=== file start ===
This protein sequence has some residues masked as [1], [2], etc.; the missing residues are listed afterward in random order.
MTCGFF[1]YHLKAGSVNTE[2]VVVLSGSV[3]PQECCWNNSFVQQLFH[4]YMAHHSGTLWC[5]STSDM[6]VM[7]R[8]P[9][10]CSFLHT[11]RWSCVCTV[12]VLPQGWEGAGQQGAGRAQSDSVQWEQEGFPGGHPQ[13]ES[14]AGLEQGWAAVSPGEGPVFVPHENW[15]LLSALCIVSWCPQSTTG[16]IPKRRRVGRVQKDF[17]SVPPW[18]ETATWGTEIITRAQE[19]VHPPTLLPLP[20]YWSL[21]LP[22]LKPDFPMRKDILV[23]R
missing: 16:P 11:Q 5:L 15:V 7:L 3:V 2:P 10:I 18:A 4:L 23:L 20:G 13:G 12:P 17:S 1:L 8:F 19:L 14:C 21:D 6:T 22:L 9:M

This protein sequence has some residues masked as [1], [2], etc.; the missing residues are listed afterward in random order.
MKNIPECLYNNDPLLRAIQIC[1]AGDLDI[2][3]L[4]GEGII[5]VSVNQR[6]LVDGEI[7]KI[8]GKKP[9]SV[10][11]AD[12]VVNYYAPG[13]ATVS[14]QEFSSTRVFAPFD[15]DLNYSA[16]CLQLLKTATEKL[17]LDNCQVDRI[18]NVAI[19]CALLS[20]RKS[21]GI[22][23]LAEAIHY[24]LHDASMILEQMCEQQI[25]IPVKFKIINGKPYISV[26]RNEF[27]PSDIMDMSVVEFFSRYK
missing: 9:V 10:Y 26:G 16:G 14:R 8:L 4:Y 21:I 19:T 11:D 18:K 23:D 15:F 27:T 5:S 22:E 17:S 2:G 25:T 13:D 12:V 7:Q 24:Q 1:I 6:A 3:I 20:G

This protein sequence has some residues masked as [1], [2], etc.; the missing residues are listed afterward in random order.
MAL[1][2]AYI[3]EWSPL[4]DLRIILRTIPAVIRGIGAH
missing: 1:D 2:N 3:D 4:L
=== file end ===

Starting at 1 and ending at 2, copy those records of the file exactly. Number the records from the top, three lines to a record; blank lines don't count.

This protein sequence has some residues masked as [1], [2], etc.; the missing residues are listed afterward in random order.
MTCGFF[1]YHLKAGSVNTE[2]VVVLSGSV[3]PQECCWNNSFVQQLFH[4]YMAHHSGTLWC[5]STSDM[6]VM[7]R[8]P[9][10]CSFLHT[11]RWSCVCTV[12]VLPQGWEGAGQQGAGRAQSDSVQWEQEGFPGGHPQ[13]ES[14]AGLEQGWAAVSPGEGPVFVPHENW[15]LLSALCIVSWCPQSTTG[16]IPKRRRVGRVQKDF[17]SVPPW[18]ETATWGTEIITRAQE[19]VHPPTLLPLP[20]YWSL[21]LP[22]LKPDFPMRKDILV[23]R
missing: 16:P 11:Q 5:L 15:V 7:L 3:V 2:P 10:I 18:A 4:L 23:L 20:G 13:G 12:P 17:S 1:L 8:F 19:L 14:C 21:D 6:T 22:L 9:M

This protein sequence has some residues masked as [1], [2], etc.; the missing residues are listed afterward in random order.
MKNIPECLYNNDPLLRAIQIC[1]AGDLDI[2][3]L[4]GEGII[5]VSVNQR[6]LVDGEI[7]KI[8]GKKP[9]SV[10][11]AD[12]VVNYYAPG[13]ATVS[14]QEFSSTRVFAPFD[15]DLNYSA[16]CLQLLKTATEKL[17]LDNCQVDRI[18]NVAI[19]CALLS[20]RKS[21]GI[22][23]LAEAIHY[24]LHDASMILEQMCEQQI[25]IPVKFKIINGKPYISV[26]RNEF[27]PSDIMDMSVVEFFSRYK
missing: 9:V 10:Y 26:G 16:G 14:R 8:L 4:Y 21:I 19:T 11:D 18:K 23:D 15:F 27:T 5:S 22:E 17:S 2:G 25:T 13:D 12:V 7:Q 24:Q 1:I 6:A 3:I 20:G